Review: Anybody for Murder, by Brian Clemens and Dennis Spooner, St Edmunds Hall, Southwold, until August 1. Jubilee Hall, Aldeburgh from August 4-8.

Rikki Lawton & Amy Christina Murray in Suffolk Summer Theatre's production of Anybody for Murder.

Rikki Lawton & Amy Christina Murray in Suffolk Summer Theatre's production of Anybody for Murder. - Credit: Archant

This comic thriller from the writers of TV’s Avengers would probably have a hard time muscling its way into the programme of a West End or regional theatre but for holiday audiences it provides a tart and tasty summer confection.

Clive Flint & Rikki Lawton in Suffolk Summer Theatre's production of Anybody for Murder

Clive Flint & Rikki Lawton in Suffolk Summer Theatre's production of Anybody for Murder

The plot may be ludicrous, it’s essentially farce with repeated poisonings and stranglings, but director Ron Aldridge makes sure everyone plays it straight and the whole rockets along before you can pick holes in the narrative.

Rikki Lawton, as the duplicitous Max Harrington, pulled off the equivalent of a theatrical conjuring trick by making the audience root for the villain of the piece. He also provided boundless energy which propelled everything along.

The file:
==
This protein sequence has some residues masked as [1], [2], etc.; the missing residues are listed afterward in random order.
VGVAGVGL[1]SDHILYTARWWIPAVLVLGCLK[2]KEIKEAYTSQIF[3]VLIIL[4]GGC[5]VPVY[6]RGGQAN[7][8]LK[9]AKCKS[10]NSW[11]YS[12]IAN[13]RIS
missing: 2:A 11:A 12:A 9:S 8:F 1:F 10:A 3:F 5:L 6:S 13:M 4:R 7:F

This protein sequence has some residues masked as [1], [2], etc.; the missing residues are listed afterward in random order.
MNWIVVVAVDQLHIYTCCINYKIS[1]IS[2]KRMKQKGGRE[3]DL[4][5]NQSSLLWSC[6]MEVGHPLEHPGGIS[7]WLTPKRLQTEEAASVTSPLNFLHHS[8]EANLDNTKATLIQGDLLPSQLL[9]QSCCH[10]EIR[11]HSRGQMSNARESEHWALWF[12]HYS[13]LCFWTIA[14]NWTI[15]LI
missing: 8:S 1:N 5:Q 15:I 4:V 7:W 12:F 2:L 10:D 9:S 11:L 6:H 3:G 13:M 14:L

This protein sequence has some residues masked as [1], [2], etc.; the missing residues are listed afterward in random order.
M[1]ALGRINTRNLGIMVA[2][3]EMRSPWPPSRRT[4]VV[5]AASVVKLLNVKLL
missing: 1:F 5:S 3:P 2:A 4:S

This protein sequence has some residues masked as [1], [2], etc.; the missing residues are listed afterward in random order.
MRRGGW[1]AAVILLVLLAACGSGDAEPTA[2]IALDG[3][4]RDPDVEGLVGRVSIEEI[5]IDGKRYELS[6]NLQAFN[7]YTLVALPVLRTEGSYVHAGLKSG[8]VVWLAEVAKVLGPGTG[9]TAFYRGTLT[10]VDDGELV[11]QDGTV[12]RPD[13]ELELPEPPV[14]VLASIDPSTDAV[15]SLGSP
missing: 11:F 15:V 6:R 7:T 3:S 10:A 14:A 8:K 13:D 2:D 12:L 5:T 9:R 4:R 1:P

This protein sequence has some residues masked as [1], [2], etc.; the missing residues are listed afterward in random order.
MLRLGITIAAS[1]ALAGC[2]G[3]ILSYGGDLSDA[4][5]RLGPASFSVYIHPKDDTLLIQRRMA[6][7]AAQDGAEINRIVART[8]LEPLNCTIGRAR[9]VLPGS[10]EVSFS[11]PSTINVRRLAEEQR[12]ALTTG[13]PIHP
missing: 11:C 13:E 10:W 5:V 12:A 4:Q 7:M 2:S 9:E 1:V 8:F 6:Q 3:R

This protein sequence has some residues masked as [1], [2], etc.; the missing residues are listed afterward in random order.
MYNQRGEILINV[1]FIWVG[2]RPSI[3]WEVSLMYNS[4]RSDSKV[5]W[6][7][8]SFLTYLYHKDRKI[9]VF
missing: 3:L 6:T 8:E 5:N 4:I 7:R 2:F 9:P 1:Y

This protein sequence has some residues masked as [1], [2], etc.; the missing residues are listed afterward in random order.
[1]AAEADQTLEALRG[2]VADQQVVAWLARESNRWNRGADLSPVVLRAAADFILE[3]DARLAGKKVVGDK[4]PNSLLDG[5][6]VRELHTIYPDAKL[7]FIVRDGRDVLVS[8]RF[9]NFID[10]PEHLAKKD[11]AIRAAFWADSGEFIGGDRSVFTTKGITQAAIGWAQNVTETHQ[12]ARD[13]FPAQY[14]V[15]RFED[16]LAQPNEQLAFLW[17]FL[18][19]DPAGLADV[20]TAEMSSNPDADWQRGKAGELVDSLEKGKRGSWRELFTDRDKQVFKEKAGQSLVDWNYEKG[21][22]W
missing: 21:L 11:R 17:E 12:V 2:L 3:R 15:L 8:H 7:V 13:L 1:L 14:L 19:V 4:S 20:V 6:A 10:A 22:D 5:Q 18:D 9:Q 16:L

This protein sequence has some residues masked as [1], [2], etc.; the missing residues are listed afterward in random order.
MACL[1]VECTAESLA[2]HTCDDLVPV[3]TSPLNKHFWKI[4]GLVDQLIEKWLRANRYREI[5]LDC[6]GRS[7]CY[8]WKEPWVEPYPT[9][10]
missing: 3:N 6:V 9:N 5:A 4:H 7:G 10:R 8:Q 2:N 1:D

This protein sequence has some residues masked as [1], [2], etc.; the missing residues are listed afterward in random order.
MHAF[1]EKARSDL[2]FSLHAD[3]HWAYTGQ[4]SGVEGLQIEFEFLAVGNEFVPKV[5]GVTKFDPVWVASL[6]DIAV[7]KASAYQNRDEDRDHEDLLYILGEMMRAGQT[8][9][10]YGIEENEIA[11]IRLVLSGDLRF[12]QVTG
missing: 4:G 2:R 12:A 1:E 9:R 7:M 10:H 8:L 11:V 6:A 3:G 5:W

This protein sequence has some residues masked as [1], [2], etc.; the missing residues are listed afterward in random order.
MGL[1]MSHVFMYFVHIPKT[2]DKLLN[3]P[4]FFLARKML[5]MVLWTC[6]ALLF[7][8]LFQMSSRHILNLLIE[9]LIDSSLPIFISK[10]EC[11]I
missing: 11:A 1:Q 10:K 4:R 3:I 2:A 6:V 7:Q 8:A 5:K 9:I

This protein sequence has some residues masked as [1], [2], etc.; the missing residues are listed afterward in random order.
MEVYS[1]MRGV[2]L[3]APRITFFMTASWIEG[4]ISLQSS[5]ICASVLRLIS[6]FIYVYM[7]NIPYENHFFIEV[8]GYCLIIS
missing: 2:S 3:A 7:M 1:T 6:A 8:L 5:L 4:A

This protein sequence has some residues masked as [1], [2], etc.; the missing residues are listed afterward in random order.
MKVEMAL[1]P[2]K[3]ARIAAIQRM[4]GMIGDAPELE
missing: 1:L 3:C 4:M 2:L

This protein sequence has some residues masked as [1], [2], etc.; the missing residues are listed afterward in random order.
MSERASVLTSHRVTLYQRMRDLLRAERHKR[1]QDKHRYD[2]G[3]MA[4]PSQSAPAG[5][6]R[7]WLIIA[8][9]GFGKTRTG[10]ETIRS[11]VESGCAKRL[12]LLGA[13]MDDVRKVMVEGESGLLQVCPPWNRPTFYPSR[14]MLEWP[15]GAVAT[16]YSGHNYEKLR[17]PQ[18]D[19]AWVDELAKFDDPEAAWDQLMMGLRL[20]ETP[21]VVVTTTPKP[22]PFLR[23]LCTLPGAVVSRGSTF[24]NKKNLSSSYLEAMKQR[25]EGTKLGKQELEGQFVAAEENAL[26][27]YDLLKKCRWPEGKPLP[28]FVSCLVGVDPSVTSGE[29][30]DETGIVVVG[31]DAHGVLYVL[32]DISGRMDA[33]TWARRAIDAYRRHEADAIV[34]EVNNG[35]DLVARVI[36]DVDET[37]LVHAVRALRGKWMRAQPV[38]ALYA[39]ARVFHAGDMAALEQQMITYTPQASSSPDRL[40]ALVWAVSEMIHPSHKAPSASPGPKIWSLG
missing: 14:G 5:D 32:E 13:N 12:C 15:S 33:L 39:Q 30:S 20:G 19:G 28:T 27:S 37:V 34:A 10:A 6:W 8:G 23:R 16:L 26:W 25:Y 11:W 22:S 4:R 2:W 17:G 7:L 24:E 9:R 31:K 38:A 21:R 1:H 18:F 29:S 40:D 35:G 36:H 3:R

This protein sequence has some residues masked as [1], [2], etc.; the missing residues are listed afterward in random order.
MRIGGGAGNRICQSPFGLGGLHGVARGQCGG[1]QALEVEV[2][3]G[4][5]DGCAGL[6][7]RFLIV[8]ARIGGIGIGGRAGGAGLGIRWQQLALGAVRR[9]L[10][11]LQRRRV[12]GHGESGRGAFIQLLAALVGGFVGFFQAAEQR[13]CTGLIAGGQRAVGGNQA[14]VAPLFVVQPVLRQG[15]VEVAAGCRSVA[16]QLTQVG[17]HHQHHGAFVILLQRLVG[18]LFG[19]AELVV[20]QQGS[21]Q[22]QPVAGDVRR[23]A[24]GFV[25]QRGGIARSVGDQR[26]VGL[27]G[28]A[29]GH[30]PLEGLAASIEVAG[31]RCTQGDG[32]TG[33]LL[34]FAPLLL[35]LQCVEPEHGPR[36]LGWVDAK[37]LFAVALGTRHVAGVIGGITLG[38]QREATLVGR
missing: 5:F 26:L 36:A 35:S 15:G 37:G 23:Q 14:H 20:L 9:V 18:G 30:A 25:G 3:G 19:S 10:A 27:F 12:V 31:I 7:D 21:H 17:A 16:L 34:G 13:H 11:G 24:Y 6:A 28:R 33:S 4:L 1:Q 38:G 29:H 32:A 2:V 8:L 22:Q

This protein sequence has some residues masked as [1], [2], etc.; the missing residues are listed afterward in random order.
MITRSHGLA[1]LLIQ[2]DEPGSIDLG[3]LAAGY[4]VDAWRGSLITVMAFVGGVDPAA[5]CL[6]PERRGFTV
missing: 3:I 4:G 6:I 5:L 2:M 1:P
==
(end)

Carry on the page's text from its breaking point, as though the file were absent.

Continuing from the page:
Everything was played with a commendably light touch. Clive Flint’s drunken author Edgar Chambers was nicely grounded while Harry Gostelow charmed his way into the audience’s affections as the dim-witted lawyer George Ticklewell.

The other member of the cast was Maurice Rubens beautiful set. Rubens created a Greek villa which looked real, helped by the subtle, not overplayed set-dressing, and provided director and cast opportunities to play the action on different levels while also offering the requisite multiple doors to dash in and out of.


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Outrageous plays are hard to pull off because the very outlandishness of the plot constantly reminds the audience that what they are seeing isn’t real. Ron Aldridge and his team not only made the audience laugh, they made them care and kept them guessing until the end.

Andrew Clarke

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